Jun 26, 2007
    Redondo Beach, CA
    that would be awesome, but I doubt it will happen in THIS revision...
  8. legaleye3000 macrumors 65816

    Jul 31, 2007
    No need for N on the iPhone... No intense graphic gaming, or transferring large files over the network on the iPhone... N would just drain the battery on a device that is already going to be battery-drained from 3G and anything else they MAY put in it (a2dp, gps, etc.)

    (Wishful thinking hehe)
  9. wizard macrumors 68040

    May 29, 2003
    It will happen one day for sure.

    The question is will it happen in the next revision? I don't think so at least not in the current form factor. There are two issues to consider:

    One; where do you put the required antennas? Two; how do you address increased battery drain? The problem is that the current form factor is a bit crowded to say the least. Now give us a Touch based device that is a bit larger, say somewhere between 5 and 7 inches and we have a whole different story. We now have room for a big battery, and multiple antennas.

    As a side note I'm not sure Apple even tries to max out the current radio. Has anyone checked to see if transfer rates are throttled on purpose to conserve battery life?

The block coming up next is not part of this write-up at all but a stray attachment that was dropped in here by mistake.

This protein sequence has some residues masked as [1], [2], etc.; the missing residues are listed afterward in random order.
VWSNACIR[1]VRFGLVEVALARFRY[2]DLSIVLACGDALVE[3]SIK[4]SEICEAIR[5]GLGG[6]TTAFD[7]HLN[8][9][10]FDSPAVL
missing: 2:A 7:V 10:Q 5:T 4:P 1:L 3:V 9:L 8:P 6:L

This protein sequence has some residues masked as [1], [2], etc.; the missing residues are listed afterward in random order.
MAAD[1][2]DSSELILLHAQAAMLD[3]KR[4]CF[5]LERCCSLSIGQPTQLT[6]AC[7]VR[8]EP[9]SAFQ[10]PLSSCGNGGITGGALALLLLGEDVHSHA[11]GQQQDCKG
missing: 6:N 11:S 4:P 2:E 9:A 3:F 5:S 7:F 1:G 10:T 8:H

10. crayonshin macrumors member

    Mar 10, 2008
    some of you are still missing the point, even after J@ffa has explained the benefit. the throughput of the iPhone via wifi is irrelevant. say you only have one N router and that router only has one radio (AEBS, Time Capsule). i for one have my AEBS set to 5GHz N only to give my MBP maximum throughput. if i want to put my iPhone on my network i would have to set it to N AND G. so then, whenever the iPhone is transmitting/receiving via wifi, my MBP would drop down to G speeds as well. not ideal. i have my old Airport Express bridged to my AEBS to get around this but it would be nice if the iPhone had N networking so i would not have to do this.
  11. G4R2 macrumors 6502a

    Nov 29, 2006
    I agree that a benefit of 802.11n on the iPhone is making it unnecessary to cause a router to shift down to 802.11g. That in and of itself doesn't make it a logical step for Apple to take. First, not all consumers would benefit from this let alone care about the perceived performance increase. And secondly, Apple needs to balance the other requirements of the phone against power consumption and space.